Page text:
Too Grown & Sexy For Compulsory Insecurity

“I wouldn’t wear the Victoria’s Secret bra that adds two cup sizes,” I say. “False advertisement.”

I laughingly add there’s no sense in making A minuses seem like Cs. We won’t even get started on Booty Pop panties.

She chuckles and says she wants to lose weight. We joke about our appearances more. I feel closer to her. It seems she feels the same. Cool. New friend?

In hyper-contemplative weirdo fashion, I later begin unpacking the need to bond with people based on collective feelings of void. That doesn’t seem right.

I share a lot; however, I’m cautious and selective about what I share. (Don’t feel bad for me.) I have told a lot of people a lot about being small-busted. It seems funny. It makes people feel better. Maybe they identify with it. Maybe their sister or mom does.

Maybe they’ll tell me big boobs are heavy, and they’d give me an entire one to split between both of mine if I’d make their legs longer. Maybe strangers talk to these women’s cleavage, whereas my clavicles don’t inspire dialogue beyond necklace compliments. Maybe I’ll quote “Are You There God? It’s Me, Margaret.” Maybe we keep going.

Maybe their culture glamorizes a thigh gap. Maybe they should be 5’5″ with thick thighs. Maybe they want to know the sweetest taboo that keeps Sade looking better than non-Sade life forms. Maybe I just projected that onto them because Sade is forever fine.

Maybe I’ll share that I wished on dandelions and fallen eyelashes for boobs and blew out birthday candles for boobs. Maybe all of this is a first world problem.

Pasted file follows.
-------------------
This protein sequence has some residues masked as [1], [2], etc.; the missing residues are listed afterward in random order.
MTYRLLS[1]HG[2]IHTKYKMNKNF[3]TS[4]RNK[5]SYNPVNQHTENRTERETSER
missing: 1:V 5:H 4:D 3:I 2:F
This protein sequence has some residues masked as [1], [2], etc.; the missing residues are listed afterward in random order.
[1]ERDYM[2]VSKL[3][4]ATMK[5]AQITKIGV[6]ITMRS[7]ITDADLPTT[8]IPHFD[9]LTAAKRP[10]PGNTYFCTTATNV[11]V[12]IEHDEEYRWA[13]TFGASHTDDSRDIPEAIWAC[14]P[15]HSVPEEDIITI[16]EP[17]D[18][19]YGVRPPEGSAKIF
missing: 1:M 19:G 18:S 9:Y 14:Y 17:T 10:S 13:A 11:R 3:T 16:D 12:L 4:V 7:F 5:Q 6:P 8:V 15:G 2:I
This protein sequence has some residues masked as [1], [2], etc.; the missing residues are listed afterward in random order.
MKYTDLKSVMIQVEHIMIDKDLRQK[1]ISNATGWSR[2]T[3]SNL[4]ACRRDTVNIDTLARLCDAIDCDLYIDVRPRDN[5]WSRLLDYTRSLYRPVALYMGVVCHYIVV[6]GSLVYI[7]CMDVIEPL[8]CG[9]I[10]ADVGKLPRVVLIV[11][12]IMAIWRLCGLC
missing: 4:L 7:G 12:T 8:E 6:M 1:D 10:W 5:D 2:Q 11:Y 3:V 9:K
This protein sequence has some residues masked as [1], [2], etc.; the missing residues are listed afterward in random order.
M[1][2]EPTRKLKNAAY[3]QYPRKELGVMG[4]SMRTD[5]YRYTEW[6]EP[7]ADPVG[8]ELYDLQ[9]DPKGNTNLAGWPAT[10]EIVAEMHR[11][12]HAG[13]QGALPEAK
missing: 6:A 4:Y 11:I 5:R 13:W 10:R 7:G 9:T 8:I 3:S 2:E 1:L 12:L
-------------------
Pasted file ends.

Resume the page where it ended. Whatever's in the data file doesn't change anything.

While being of modest bosom is no big deal, I’ve used the tidbit in problematic ways. Tidbits like this have value in a gendered social bartering system, where women bond over stuff we don’t like and are not in the position to immediately change about ourselves.

We are often socialized to give compliments, downplay favorable comments our way, apologize for successes, and make our tiny issues main characters IMAX style before 3D glasses wearing voyeurs.

So, what kind of existential crisis is Imani having? I turn 25, a.k.a. good and grown, next Saturday. And despite having written New Year’s resolutions, some of which I’m rocking and some of which need work, I am using this moment to continue self-work. Writing helps me manifest and keep myself in check.

No more compulsory insecurity. I gotta ease up on—although maybe not abandon—self-deprecation as a humor device or connection builder.

Conversations might become awkward. Things might seem flat (pun unintended), at first. But, chats that come from scarcity suck. Focusing on less preferred traits and speaking those preferences into the world tells people we don’t have enough and, therefore, we aren’t enough. I’m enough. You’re enough.

Admittedly, I want to bond with people. That can mean delving into innermost feelings and uncertainties. The truth isn’t always pretty, hashtag awesome, sepia-toned or newsfeed worthy. Luckily I have an answer, Sway.

I’m too grown and sexy to rely on the awkward girl shtick.

I’ve read too much, seen too many multi-dimensional women win, and come from too many revolutionaries to not tell flaw-focused discourses, “Go home, Roger.”

This doesn’t mean I’m gonna false advertise. It does mean if what’s on display and ultimately discovered about me isn’t a proper fit, in true itty bitty [term redacted] fashion, I’m not gonna fill in the gap.

Body bashing or banter– when culture and curves collide

To the chagrin of many black women in the cybersphere, the Huffington Post recently reported that black women tend to be heavier and have higher self-esteem than our white counterparts. This “finding” is hardly new, frequently reported, and remotely interesting when relayed to the public ad nauseam.